Scott Seiver in the Middle of SHRPO Super High Roller Controversy

6 years ago
Scott Seiver in the Middle of SHRPO Super High Roller Controversy
04 Sep

If there is one thing that can be stated with almost an absolute certainty is that Seminole people had a bad week during this year's Hard Rock Poker Open. First the Main Event, which was eventually taken down by Dan Colman, tanked pretty hard, creating an overlay of $2.5 million, and as if that weren't enough, another controversy occurred during their $100K Super High Roller.

First of all, the event gathered a really small crowd of just nine players, which certainly was not the way organizers imagined things would pan out. But it wouldn’t be the first time that a super expensive tournament played out as a sit and go and no one would give it that much attention, if the tournament officials did not create a big mess of the payouts.

According to reports from Twitter and 2+2 posts of players involved in the entire ordeal, when the tournament first started, TD announced that top two players would be paid if there are under 11 players in the field, and three players if there are more than 11. Turnout was obviously going to be small so there was not much point discussing further payouts.

So the registration ends with nine players and when the play is later stopped for the day with five remaining, Tournament Director announces that a mistake has been made and that they will be paying three spots instead of two. At this point, Scot Seiver holds about 500,000 in chips and is an absolute chip leader and this decision sends makes him go bananas.

At the same time, Ryan Fee, who is also still in the event tweets about what is going down and how Scott is yelling at tournament staff and insists they revert to the original decision.

Seminole people did get themselves in this position for no reason – once they verbally announced what the payouts were going to be, they should have just stuck to it and all the confusion and frustration would have been avoided. Instead, they’ve created a lot of negative energy without a real reason. In the end, they decide to go back to the original decision anyway.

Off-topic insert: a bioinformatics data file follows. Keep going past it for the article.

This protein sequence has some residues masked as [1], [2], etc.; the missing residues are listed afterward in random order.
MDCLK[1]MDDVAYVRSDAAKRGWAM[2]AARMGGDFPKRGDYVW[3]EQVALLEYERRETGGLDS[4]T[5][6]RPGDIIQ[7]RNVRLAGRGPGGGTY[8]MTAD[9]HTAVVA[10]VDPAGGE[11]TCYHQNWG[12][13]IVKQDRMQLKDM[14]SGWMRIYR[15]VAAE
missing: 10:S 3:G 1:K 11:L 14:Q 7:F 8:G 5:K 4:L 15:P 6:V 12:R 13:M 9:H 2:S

Fee is clearly super frustrated with this, and Jake Schindler is not very happy either.

This just looks bad, even if it isn’t as bad as it may seem. Returning to the first, verbally announced decision doesn’t really strike as unfair at all, and the biggest problem is with the fact that the officials caved under the pressure coming from a player. Still, Seminole is cornered and they need to find a way to calm everyone down.

Definitely not an ideal solution for the casino that is already out of $2.5 million from the Main Event, but, in comparison, what is another $50K? This did get them somewhat off the hook and bit deeper into the hole, but it is all about balancing, right?

Ironically, the man who was the most vocal about only paying two spots, Scott Seiver, actually finished in third and received $50,000 consolation prize – seems fair, as he played the main role in its creation. Ryan Fee and Jake Schindler faced off in the heads up battle and Schindler prevailed, taking home $570,000 while Fee got $307,000 for his runner up finish.

All in all, it was an exciting week, but not the one Seminole staff will remember with tears of joy in their eyes. They lost a lot of money and that’s not something casino owners take lightly.

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Ivan Potocki is the editor in chief and one of the lead news writers for PokerTube. His natural flair and enthusiasm for journalism combined with a deep poker knowledge make him an exciting contributor for PokerTube.The experience garnered playing poker professionally for several years and the knowl...Read more


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